Google Cancelled Yahoo Search Deal To Avoid “Monopoly” Designation
Fearing a protracted legal battle, damage to its reputation/brand and perhaps even to its stock price, Google abruptly pulled out of the proposed Yahoo paid search deal. It was revealed at the time that the US Justice Department was planning to file an action against the deal. Now in an interview in AmLaw Daily, the […]
Fearing a protracted legal battle, damage to its reputation/brand and perhaps even to its stock price, Google abruptly pulled out of the proposed Yahoo paid search deal. It was revealed at the time that the US Justice Department was planning to file an action against the deal. Now in an interview in AmLaw Daily, the attorney spearheading the potential case against Google, Sanford Litvack discusses what happened.
Here are some excerpts from the article/interview:
“We were going to file the complaint at a certain time during the day,” says Litvack, who rejoins Hogan & Hartson today. “We told them we were going to file the complaint at that time of day. Three hours before, they told us they were abandoning the agreement.”
The never-filed government complaint would have charged that the agreement violated Sections 1 and 2 of the Sherman Act, Litvack tells the Am Law Daily in one of his first interviews since the companies canned the venture. Section 1 bans agreements that restrain trade unreasonably. Section 2 makes it unlawful for a company to monopolize or attempt to monopolize trade.
“It would have ended up also alleging that Google had a monopoly and that [the advertising pact] would have furthered their monopoly,” Litvack says.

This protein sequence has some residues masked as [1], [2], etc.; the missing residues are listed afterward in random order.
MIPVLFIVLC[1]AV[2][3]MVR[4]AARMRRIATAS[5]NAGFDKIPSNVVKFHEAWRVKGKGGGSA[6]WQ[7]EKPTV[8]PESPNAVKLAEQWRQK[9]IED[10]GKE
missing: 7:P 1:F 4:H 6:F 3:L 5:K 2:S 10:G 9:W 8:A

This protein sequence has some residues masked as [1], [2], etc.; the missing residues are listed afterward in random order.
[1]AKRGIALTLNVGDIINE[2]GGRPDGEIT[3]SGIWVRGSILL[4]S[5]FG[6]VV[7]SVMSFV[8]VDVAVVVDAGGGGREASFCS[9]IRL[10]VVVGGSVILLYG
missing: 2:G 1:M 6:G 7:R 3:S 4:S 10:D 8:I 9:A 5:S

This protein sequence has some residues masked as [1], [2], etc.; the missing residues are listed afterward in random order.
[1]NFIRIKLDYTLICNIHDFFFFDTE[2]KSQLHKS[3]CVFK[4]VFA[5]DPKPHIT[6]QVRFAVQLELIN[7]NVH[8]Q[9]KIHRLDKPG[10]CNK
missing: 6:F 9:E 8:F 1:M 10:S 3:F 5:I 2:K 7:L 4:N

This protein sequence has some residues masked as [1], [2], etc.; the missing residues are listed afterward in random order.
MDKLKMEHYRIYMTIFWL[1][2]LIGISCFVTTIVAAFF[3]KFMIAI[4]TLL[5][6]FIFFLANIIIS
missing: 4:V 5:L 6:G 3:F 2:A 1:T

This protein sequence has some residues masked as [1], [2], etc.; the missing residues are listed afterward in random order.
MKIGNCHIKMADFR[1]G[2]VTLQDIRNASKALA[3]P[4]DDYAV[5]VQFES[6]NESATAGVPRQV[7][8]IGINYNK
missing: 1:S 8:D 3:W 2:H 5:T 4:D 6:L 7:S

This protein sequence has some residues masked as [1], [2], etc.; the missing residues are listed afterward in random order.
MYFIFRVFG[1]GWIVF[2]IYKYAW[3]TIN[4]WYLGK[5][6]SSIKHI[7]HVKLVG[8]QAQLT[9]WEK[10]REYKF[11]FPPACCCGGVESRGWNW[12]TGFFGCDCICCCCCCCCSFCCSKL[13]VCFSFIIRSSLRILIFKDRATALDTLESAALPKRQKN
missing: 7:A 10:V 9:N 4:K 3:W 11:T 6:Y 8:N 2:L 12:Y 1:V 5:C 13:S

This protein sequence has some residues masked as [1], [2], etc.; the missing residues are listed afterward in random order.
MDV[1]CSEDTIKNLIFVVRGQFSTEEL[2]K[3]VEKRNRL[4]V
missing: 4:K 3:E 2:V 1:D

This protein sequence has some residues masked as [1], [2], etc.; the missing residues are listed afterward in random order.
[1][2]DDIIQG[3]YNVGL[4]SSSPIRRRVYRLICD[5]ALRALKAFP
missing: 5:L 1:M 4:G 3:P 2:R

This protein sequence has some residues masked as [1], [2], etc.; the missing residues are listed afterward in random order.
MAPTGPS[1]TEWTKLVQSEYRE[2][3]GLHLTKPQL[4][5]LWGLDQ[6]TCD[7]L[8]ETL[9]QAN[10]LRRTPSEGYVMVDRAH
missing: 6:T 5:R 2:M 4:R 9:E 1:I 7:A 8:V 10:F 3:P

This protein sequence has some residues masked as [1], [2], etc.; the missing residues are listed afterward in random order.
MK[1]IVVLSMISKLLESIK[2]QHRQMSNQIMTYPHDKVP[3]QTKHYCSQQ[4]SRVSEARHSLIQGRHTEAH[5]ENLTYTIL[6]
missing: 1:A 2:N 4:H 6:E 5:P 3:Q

Litvack acknowledges that Microsoft Corporation and other companies lobbied the department to block the agreement, both publicly and and in private meetings. Litvack insists, though, that Microsoft’s lobbying had no bearing on his recommended course of action or on the division’s ultimate decision.
What’s significant is that the US DOJ effectively considers Google to be a monopoly, although it’s important to note that the question has not been adjudicated and so it’s merely a legal opinion. Google did not want to expose itself to potential regulation on the basis of an adverse finding by a court on the question of whether it was in fact a “monopoly;” hence, the cancellation of the Yahoo deal.
This also likely means that Google’s future deals involving online advertising may be scrutinized much more carefully and closely than they have been in the past.
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